One another thing that causes BSoDs is the scheduling algorithm. If you don't know about what a scheduler is, the scheduler is the kernel piece that decides what application will be run next in a multi-tasking system. The main purpose of the scheduler is to be able to run every application those are in "process" state and prevent those processes to hold system resources forever. Every process needs system resources like memory, cpu or I/O, and they have to release those resources after using them. If a process waits for a resource which is being held by another process, that waiting process cannot continue to run and starves to that resource. Suppose we have two running processes, p1 and p2, and two system resources, r1 and r2, and p1 holds r1, p2 holds r2. If process p2 enters a waiting state for resource r1 and process p1 enters a waiting state for resource r2 then that system locks itself and those p1 and p2 processes cannot exit the waiting state and cannot continue to run. This state is named as "Deadlock". A fully deadlocked system can be recovered only by reboot.

Win98's scheduling algorithm can't avoid the deadlocks as desired. So, BSoDs are more frequent in win98 than winXP which has more advanced, more powerful scheduler and resource manager.

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-1 No scheduler can prevent deadlocks, and it's only deadlocks in drivers (extremely rare) that cause a BSoD. So the only difference would be in the driver-deadlock detection between XP and 98, but I doubt they're all that different. –  BlueRaja Jan 27 '12 at 7:47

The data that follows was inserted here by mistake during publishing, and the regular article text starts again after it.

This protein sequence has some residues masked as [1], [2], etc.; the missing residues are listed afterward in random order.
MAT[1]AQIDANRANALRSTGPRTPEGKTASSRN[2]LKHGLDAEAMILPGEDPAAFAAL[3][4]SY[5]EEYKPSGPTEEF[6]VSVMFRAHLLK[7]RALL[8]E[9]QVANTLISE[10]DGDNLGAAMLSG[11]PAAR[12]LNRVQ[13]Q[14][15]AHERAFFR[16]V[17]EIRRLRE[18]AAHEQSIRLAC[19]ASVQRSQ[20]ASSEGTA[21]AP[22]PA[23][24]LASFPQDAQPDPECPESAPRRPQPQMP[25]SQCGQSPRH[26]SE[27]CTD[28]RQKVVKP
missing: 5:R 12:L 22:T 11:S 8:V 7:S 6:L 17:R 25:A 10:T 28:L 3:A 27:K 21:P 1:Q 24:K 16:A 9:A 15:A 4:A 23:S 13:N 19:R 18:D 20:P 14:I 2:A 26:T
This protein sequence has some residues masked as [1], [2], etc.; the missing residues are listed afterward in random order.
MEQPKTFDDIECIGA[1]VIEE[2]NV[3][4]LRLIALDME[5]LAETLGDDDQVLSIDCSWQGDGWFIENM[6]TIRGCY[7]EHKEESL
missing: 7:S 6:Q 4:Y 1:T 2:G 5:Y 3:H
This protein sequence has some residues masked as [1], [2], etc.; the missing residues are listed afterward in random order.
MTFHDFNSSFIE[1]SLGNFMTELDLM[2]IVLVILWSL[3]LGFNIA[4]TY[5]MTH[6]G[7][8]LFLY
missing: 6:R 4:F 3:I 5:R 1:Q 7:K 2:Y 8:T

The main points have already been mentioned: that Windows XP has a new driver subsystem, and Windows XP has much stricter memory-protection.

A third important point that hasn't been mentioned: beginning with Windows XP, Microsoft required all hardware + drivers to undergo a certain level of compatibility testing (WHQL) in order to bear a "Compatible with Windows" sticker. This enforces a certain level of quality-assurance that didn't used to exist.

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Windows XP (which technically is Windows NT 5.1) is/was based on a completely different architecture compared to Windows 98 (technically Windows 4.1). I don't remember getting many BSODs at all on Windows NT 4.0 either. The NT kernel and architecture are designed and written in such ways that software errors bringing down the entire operating system (manifesting itself as a BSOD) are much more rare than in the old/"regular" Windows series. Remember that the product upgrade path went from DOS + Windows 3.11 to Windows 95 to Windows 98, or Windows NT 3.x to Windows NT 4.0 to Windows 2000 (NT 5.0) to Windows XP (NT 5.1).

I remember when I installed NT 4.0 Workstation that one thing that was specifically pointed out was that you cannot install it on top of any version of plain Windows (as opposed to Windows NT). It probably could have been made possible if Microsoft had put a lot of effort into it, but the two are so very different that (1) it would likely not really be meaningful, and (2) there would be no way to guarantee a stable result, OS- and/or application-wise. Thus, they probably choose to not even try and instead to spend that time working on other features that were more meaningful in its target market (which was completely different from the Windows 9x series). Same with Windows 2000, I believe, but since at that point I was upgrading from NT 4.0 it was a non-issue for me.

As a side note, one major change made between NT 3.51 and NT 4.0 was bringing graphics drivers into ring 0 (kernel mode) from ring 3 (user mode). This was supposedly done for performance reasons, but had a huge drawback: suddenly, a poorly written graphics driver could much more easily bring the system down with a BSOD. I think, but am not certain, that one thing they changed in Vista (NT 6.0) was putting those drivers back into ring 3 - this time for stability reasons.